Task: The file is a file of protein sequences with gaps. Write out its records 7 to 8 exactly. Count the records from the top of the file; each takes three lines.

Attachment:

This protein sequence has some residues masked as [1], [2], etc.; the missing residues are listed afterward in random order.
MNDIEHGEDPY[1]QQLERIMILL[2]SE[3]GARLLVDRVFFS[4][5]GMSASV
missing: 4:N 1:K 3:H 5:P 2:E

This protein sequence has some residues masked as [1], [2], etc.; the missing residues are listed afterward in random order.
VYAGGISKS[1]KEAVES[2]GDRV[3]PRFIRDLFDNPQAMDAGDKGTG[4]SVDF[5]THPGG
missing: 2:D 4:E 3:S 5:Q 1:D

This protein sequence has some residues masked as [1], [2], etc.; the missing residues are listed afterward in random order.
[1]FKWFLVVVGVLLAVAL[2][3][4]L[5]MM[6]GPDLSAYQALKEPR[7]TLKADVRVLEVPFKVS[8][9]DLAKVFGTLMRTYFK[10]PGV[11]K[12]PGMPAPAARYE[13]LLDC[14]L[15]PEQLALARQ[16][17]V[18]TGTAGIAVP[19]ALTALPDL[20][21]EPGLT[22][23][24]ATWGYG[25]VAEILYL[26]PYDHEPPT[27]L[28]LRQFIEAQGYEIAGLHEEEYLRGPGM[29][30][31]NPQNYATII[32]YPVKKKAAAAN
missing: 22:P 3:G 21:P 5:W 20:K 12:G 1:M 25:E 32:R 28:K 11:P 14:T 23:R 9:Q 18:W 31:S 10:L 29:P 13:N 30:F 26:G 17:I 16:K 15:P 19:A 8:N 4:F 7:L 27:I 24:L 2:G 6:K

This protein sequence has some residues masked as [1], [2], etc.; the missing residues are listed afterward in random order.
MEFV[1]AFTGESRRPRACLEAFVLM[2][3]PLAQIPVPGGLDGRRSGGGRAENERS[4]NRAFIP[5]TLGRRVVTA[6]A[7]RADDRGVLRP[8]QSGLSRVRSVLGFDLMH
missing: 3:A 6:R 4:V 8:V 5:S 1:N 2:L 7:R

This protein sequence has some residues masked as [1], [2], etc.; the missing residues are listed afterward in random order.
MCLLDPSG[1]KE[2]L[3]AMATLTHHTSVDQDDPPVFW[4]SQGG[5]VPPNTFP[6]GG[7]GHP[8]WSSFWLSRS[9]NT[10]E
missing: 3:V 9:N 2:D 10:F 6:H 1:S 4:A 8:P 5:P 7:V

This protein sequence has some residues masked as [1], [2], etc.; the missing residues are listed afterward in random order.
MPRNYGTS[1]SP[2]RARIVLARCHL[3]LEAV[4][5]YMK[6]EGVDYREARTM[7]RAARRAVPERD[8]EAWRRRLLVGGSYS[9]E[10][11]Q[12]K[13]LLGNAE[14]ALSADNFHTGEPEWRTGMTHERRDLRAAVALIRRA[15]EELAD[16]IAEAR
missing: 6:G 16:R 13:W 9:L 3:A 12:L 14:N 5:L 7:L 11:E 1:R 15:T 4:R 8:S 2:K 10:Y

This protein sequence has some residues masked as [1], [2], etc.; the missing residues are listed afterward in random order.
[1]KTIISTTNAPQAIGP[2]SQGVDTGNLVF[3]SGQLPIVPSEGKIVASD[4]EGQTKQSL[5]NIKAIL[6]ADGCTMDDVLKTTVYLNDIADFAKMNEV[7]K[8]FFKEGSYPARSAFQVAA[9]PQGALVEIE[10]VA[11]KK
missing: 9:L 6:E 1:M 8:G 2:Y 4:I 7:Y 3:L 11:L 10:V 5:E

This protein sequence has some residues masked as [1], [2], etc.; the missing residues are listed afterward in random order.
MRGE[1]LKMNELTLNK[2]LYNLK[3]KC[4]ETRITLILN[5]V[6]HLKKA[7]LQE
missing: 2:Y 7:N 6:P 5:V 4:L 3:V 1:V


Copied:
This protein sequence has some residues masked as [1], [2], etc.; the missing residues are listed afterward in random order.
[1]KTIISTTNAPQAIGP[2]SQGVDTGNLVF[3]SGQLPIVPSEGKIVASD[4]EGQTKQSL[5]NIKAIL[6]ADGCTMDDVLKTTVYLNDIADFAKMNEV[7]K[8]FFKEGSYPARSAFQVAA[9]PQGALVEIE[10]VA[11]KK
missing: 9:L 6:E 1:M 8:G 2:Y 4:I 7:Y 3:L 11:L 10:V 5:E

This protein sequence has some residues masked as [1], [2], etc.; the missing residues are listed afterward in random order.
MRGE[1]LKMNELTLNK[2]LYNLK[3]KC[4]ETRITLILN[5]V[6]HLKKA[7]LQE
missing: 2:Y 7:N 6:P 5:V 4:L 3:V 1:V